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Harrison County Sheriff's Department v. Ayers

Court of Appeals of Indiana

January 31, 2017

Harrison County Sheriff's Department, Appellant-Defendant,
v.
Leandra Ayers, Personal Representative of the Estate of Christine Britton, Deceased, Appellee-Plaintiff

         Appeal from the Floyd Circuit Court, The Honorable J. Terrence Cody, Judge Trial Court Cause No. 22C01-1104-CT-558

          Attorneys for Appellant Elizabeth A. Knight, Byron D. Knight, Lisa A. Baron, Knight Hoppe Kurnik & Knight, Ltd.

          Attorneys for Appellee Matthew J. Schad George A. Budd, V Schad & Schad, P.C.

          Baker, Judge.

         [¶1] The Harrison County Sheriff's Department (the Sheriff) appeals the trial court's denial of its motion to correct error in which the Sheriff argued that it was entitled to judgment on the evidence. The trial court's order came after a jury returned a verdict in favor of Leandra Ayers, representative of the Estate of Christine Britton (the Estate), for $1.2 million. The jury found the Sheriff vicariously liable under the doctrine of respondeat superior because Christine's husband, Sheriff's Deputy John Britton, knew that Christine had expressed suicidal thoughts but left her in a room by herself with his gun. The Sheriff argues that there is insufficient evidence, as a matter of law, that John was acting in the scope of his employment during the incident, and that the trial court made several errors in the admission of evidence and in its jury instructions. Finding that John's actions were undertaken in a purely private capacity and had no connection to his employment as a sheriff's deputy, we reverse and remand with instructions to grant the Sheriff's motion to correct error.

         Facts[1]

         [¶2] On March 29, 2009, Christine called her husband, John, to tell him that they had dinner plans that evening. He arrived home after 3:00 p.m., and Christine invited him into bed. After having sex, the couple showered together and spent time watching television. They began to get ready to leave, but they were running late. John asked Christine whether she was "genetically unable to be anywhere on time." Tr. p. 486.

         [¶3] This set off an argument. Christine began by telling John that she always had to do the work around the house, but she quickly progressed to making comments like, "you make me so mad I could kill myself, " to which John responded, "oh whatever." Id. at 488.[2] John called the other couple to let them know that he and Christine would not be attending dinner.

         [¶4] As a Sheriff's Deputy, John always wore his personal weapon when he went out, even when he was off duty. Since he had been planning to go out, he had his gun on him during this argument. After they argued some more, Christine reached for John's gun but he bear hugged her so that she could not reach it. He told her, "don't touch my gun." Id. She responded, "I'll just get one out of the safe." Id. at 489.[3] After Christine again threatened to kill herself, John said "fine, " took his gun out, and laid it on the bed. Id. at 497. He walked out of the bedroom and toward the front door. Before he exited the house, he heard a gunshot. He ran back to the bedroom and saw that Christine had shot herself. John attempted to administer first aid, and he called the police. Christine died as a result of the gunshot.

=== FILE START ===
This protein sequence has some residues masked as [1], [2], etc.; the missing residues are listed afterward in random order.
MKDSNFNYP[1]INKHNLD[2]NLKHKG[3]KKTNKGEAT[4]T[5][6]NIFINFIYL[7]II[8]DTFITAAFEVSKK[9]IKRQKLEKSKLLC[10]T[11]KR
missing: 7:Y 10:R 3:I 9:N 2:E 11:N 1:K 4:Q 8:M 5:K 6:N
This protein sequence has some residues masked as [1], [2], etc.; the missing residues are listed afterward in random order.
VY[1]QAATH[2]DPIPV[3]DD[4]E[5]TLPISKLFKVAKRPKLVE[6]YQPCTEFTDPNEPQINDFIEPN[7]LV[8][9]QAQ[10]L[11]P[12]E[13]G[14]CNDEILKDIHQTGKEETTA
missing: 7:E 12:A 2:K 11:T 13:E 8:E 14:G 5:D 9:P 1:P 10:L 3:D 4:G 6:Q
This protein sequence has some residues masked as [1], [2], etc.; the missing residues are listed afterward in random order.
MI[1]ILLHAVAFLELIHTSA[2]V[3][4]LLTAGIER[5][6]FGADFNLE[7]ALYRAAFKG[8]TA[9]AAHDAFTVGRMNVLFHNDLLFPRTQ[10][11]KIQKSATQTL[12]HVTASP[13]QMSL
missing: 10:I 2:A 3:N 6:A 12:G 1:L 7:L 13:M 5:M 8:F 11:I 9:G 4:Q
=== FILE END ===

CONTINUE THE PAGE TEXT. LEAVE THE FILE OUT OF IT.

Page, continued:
[¶5] A forensic investigation confirmed that Christine had pulled the trigger, not John. Although there was blood on his sweater, there was no impact splatter, indicating that he was not in the room at the time of the gunshot. Christine did have impact splatter on her, except for the palm of her hand, indicating that she was holding the gun. Expert witnesses later testified, with a reasonable degree of scientific certainty, that the gunshot was self-inflicted.[4]

         [¶6] The Sheriff brought disciplinary action against John and recommended his termination. It charged that John did not conform to laws, engaged in conduct unbecoming an officer, and improperly used his weapons.

         [¶7] The Estate filed a civil complaint against the Sheriff and John for Christine's death, but John was later dismissed from the case. The Estate had four legal theories in its amended complaint: 1) Christine's death was caused by John's negligence and the Sheriff was vicariously liable under the doctrine of respondeat superior; 2) Christine's death was caused by the excessive force used by John to restrain her, and the Sheriff was liable under respondeat superior; 3) Christine's death was caused by the Sheriff's negligent entrustment of John with guns and ammunition; and 4) Christine's death was caused by the Sheriff's negligent retention of John as an employee.

         [¶8] A jury trial was held on February 1-5, 2016. Following the presentation of evidence, the Sheriff filed a motion for judgment on the evidence, arguing that the Estate did not meet its burden of proof on any of its claims. The trial court granted the motion as to the final three counts, but allowed the trial to proceed on the Estate's first theory. The jury found in favor of the Estate and awarded it $1.2 million. The Sheriff filed a motion to correct error, ...


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